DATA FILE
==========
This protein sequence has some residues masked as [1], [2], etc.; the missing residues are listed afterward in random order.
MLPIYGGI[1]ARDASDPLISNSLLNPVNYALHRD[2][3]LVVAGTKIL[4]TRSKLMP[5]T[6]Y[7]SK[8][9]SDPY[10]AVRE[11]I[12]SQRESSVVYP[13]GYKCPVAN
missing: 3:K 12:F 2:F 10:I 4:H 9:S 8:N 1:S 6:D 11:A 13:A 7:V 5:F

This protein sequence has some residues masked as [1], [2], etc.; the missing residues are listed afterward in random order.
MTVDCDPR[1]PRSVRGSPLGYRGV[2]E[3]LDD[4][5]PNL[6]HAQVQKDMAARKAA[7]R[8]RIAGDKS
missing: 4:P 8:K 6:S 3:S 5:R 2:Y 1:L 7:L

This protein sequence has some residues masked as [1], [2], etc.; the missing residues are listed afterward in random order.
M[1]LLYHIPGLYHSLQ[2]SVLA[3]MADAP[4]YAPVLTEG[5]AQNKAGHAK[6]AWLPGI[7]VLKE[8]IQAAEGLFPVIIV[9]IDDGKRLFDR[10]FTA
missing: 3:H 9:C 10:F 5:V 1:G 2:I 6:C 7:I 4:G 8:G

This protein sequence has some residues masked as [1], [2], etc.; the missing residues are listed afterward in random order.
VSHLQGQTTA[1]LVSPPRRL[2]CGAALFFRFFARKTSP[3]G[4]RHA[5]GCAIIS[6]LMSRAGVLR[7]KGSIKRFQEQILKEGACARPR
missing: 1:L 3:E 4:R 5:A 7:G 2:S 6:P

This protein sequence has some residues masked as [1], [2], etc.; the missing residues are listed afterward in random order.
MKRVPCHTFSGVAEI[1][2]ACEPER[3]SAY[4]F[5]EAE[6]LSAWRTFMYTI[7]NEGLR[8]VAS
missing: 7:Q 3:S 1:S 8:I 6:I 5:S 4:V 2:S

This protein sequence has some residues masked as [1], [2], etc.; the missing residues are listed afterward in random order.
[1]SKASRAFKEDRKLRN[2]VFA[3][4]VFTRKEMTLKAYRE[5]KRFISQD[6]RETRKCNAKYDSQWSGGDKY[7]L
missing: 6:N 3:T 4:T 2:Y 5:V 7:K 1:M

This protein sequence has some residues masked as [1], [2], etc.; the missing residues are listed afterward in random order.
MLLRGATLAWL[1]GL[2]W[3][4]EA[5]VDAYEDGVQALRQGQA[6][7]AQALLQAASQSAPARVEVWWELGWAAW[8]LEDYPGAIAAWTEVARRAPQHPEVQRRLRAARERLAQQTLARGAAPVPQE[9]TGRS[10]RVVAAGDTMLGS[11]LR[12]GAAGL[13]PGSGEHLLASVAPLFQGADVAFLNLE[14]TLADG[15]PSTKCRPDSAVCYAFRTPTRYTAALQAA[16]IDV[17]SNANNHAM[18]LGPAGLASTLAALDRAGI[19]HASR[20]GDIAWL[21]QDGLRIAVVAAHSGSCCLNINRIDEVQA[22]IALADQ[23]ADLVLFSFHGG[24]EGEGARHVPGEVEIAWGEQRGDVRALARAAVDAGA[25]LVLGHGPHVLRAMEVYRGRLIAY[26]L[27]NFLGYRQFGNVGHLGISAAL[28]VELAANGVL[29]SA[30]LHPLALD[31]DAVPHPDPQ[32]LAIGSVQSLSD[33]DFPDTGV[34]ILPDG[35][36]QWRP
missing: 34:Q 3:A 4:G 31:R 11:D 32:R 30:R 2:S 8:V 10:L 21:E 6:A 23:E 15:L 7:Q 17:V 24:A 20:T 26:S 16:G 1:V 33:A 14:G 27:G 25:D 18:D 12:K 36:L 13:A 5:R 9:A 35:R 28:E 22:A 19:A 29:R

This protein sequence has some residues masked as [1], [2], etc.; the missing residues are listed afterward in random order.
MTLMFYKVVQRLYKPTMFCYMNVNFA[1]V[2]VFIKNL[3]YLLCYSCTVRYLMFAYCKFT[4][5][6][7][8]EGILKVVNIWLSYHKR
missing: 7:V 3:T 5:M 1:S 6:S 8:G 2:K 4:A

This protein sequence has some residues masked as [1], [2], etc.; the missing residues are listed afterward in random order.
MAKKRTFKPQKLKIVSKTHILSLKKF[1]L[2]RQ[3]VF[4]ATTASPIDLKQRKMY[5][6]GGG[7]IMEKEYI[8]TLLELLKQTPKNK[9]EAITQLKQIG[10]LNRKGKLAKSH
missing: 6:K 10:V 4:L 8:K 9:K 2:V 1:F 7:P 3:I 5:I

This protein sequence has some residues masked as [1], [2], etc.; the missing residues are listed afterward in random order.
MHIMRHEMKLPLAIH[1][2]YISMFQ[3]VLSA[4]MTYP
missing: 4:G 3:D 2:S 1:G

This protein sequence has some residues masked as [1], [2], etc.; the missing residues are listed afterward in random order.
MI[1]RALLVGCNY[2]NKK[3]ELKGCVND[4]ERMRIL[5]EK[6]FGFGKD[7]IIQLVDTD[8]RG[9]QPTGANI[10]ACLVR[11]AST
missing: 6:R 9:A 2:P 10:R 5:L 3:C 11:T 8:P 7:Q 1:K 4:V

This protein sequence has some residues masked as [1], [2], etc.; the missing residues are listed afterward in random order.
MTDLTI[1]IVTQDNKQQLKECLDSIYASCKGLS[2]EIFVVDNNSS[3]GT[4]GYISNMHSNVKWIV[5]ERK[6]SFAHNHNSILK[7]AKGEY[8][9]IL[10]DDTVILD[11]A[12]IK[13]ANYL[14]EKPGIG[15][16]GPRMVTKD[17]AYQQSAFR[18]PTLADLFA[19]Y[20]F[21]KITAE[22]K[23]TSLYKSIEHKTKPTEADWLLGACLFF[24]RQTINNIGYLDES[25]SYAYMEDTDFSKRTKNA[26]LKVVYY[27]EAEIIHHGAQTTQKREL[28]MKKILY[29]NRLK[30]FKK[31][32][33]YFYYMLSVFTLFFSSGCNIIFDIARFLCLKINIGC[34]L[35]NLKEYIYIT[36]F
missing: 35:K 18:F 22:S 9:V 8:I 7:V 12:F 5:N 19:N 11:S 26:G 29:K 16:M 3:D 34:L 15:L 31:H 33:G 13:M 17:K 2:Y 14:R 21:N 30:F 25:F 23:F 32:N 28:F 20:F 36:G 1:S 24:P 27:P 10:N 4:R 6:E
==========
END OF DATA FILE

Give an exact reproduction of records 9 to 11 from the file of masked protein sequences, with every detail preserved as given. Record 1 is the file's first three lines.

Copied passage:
This protein sequence has some residues masked as [1], [2], etc.; the missing residues are listed afterward in random order.
MAKKRTFKPQKLKIVSKTHILSLKKF[1]L[2]RQ[3]VF[4]ATTASPIDLKQRKMY[5][6]GGG[7]IMEKEYI[8]TLLELLKQTPKNK[9]EAITQLKQIG[10]LNRKGKLAKSH
missing: 6:K 10:V 4:L 8:K 9:K 2:V 1:F 7:P 3:I 5:I

This protein sequence has some residues masked as [1], [2], etc.; the missing residues are listed afterward in random order.
MHIMRHEMKLPLAIH[1][2]YISMFQ[3]VLSA[4]MTYP
missing: 4:G 3:D 2:S 1:G

This protein sequence has some residues masked as [1], [2], etc.; the missing residues are listed afterward in random order.
MI[1]RALLVGCNY[2]NKK[3]ELKGCVND[4]ERMRIL[5]EK[6]FGFGKD[7]IIQLVDTD[8]RG[9]QPTGANI[10]ACLVR[11]AST
missing: 6:R 9:A 2:P 10:R 5:L 3:C 11:T 8:P 7:Q 1:K 4:V